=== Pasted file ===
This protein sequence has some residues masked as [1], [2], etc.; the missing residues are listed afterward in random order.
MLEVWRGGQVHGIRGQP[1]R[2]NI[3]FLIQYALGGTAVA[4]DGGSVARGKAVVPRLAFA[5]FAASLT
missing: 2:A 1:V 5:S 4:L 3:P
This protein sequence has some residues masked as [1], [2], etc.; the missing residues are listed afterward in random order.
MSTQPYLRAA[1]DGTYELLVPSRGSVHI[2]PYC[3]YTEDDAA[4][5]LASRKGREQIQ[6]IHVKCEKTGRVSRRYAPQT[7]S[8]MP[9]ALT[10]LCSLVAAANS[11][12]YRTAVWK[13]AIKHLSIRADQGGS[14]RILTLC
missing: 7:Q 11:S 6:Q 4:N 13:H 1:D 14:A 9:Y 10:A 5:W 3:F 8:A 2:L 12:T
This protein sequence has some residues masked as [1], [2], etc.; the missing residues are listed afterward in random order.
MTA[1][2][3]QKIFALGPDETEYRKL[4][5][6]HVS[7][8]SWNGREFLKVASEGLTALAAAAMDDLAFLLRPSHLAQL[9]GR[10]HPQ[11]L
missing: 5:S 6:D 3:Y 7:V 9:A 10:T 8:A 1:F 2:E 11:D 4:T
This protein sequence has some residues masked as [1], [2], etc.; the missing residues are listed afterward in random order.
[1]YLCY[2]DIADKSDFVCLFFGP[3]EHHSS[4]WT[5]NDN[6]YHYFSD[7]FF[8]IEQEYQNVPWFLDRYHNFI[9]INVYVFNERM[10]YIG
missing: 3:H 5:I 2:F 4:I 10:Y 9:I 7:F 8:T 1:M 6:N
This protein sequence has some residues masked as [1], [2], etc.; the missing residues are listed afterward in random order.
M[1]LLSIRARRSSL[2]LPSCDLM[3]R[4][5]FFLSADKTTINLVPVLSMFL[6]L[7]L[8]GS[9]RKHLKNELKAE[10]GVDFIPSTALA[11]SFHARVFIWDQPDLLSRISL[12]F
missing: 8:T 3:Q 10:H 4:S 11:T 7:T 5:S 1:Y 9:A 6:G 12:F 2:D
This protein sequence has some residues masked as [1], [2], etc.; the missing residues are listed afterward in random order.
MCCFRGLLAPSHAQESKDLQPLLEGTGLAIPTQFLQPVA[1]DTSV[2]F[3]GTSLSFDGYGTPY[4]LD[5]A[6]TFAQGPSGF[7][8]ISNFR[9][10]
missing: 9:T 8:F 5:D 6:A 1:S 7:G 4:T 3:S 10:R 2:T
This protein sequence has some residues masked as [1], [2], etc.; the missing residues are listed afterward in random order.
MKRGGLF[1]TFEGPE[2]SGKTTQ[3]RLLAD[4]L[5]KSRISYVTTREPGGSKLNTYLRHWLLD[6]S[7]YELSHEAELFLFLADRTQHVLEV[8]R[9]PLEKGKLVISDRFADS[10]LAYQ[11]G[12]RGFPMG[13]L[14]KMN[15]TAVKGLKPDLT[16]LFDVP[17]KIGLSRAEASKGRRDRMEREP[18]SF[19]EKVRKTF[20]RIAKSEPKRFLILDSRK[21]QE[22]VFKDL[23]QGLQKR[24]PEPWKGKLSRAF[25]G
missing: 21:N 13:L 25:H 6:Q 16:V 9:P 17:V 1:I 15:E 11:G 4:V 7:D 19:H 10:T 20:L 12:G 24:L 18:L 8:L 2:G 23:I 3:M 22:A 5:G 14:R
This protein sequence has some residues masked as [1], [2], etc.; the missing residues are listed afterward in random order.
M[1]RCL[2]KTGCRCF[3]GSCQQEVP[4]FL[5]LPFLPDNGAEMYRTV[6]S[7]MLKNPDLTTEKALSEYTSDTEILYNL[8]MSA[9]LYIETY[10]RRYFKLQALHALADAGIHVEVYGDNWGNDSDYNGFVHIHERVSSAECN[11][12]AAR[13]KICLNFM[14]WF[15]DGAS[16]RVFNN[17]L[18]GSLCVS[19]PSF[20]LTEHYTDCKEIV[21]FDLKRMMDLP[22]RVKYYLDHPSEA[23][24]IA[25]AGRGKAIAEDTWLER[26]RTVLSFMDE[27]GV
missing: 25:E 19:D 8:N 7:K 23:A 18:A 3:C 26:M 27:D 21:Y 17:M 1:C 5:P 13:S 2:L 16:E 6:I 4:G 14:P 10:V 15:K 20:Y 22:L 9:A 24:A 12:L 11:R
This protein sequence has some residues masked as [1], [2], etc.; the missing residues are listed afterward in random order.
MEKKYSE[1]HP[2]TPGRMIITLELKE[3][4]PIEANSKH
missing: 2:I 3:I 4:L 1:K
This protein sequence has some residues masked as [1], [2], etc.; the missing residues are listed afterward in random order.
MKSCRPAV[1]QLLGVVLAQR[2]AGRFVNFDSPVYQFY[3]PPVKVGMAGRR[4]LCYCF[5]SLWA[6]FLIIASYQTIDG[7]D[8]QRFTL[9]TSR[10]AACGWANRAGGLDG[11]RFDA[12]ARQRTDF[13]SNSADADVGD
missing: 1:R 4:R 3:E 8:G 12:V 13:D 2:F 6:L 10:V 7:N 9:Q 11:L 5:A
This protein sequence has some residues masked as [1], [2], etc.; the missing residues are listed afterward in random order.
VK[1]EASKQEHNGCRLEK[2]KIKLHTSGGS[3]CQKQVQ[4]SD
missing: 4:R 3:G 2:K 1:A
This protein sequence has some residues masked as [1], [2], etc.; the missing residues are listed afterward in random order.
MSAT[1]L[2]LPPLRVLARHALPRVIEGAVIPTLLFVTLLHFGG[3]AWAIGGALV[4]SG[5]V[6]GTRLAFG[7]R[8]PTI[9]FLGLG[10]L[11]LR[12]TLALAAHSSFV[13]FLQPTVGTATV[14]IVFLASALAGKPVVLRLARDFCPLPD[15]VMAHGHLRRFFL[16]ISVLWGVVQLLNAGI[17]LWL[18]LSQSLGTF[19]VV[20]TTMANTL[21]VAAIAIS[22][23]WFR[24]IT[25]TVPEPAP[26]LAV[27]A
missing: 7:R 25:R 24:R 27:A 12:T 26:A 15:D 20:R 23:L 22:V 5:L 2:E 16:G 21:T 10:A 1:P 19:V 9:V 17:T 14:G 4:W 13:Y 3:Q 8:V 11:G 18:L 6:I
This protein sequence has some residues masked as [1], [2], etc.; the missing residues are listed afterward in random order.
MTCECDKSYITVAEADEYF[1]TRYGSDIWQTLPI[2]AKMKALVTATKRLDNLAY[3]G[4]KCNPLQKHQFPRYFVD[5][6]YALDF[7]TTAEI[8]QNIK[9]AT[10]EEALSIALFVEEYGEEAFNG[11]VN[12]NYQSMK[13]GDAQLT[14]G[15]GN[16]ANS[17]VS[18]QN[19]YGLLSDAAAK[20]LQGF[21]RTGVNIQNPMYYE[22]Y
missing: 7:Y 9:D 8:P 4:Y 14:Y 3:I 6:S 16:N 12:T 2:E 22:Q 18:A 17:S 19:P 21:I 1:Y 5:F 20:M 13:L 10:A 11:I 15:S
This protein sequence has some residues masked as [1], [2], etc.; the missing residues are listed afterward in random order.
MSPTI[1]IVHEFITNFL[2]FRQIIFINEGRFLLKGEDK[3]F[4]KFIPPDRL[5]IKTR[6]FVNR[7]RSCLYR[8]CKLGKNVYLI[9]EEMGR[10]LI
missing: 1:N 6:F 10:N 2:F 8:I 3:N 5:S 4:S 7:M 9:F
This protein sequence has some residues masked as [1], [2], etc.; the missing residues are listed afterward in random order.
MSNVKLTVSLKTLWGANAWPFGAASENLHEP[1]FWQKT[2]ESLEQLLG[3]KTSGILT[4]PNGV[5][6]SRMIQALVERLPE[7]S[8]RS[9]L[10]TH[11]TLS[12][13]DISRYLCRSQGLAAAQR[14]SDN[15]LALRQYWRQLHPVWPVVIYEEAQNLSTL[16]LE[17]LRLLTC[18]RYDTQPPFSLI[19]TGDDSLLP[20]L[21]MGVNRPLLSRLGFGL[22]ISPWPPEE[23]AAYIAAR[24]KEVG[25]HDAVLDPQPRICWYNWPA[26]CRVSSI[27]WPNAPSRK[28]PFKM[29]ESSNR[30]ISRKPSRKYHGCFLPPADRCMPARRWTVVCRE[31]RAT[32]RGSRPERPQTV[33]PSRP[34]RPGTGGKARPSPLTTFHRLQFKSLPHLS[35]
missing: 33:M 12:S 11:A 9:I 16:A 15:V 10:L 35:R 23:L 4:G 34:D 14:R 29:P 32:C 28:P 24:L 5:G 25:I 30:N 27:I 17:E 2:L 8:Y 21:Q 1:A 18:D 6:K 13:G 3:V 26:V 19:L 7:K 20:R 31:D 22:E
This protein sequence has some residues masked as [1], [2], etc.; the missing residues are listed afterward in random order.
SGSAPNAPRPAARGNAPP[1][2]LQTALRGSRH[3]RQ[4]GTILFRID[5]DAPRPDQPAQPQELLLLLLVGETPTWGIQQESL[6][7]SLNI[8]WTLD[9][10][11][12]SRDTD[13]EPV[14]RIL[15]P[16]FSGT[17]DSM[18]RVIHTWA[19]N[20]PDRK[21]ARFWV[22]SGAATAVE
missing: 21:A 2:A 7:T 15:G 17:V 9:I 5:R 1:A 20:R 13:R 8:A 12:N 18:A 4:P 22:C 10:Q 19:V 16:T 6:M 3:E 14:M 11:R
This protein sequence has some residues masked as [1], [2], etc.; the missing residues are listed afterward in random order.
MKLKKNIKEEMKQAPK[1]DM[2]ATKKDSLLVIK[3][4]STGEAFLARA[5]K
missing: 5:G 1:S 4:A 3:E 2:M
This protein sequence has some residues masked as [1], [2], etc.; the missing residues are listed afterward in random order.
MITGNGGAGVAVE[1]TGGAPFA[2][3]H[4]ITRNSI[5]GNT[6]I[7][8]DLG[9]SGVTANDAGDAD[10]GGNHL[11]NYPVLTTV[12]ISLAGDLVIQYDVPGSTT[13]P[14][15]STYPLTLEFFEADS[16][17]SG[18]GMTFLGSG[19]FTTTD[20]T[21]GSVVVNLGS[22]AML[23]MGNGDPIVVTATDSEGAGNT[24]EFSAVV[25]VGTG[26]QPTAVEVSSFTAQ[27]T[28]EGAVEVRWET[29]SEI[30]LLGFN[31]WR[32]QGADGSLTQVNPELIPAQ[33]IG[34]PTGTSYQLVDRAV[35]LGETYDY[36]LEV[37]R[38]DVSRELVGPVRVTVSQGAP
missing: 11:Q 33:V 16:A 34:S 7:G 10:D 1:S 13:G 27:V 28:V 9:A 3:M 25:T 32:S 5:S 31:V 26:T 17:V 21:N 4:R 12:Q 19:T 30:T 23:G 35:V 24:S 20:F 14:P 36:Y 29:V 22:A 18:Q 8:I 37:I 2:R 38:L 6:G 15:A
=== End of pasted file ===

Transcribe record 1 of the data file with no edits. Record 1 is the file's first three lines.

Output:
This protein sequence has some residues masked as [1], [2], etc.; the missing residues are listed afterward in random order.
MLEVWRGGQVHGIRGQP[1]R[2]NI[3]FLIQYALGGTAVA[4]DGGSVARGKAVVPRLAFA[5]FAASLT
missing: 2:A 1:V 5:S 4:L 3:P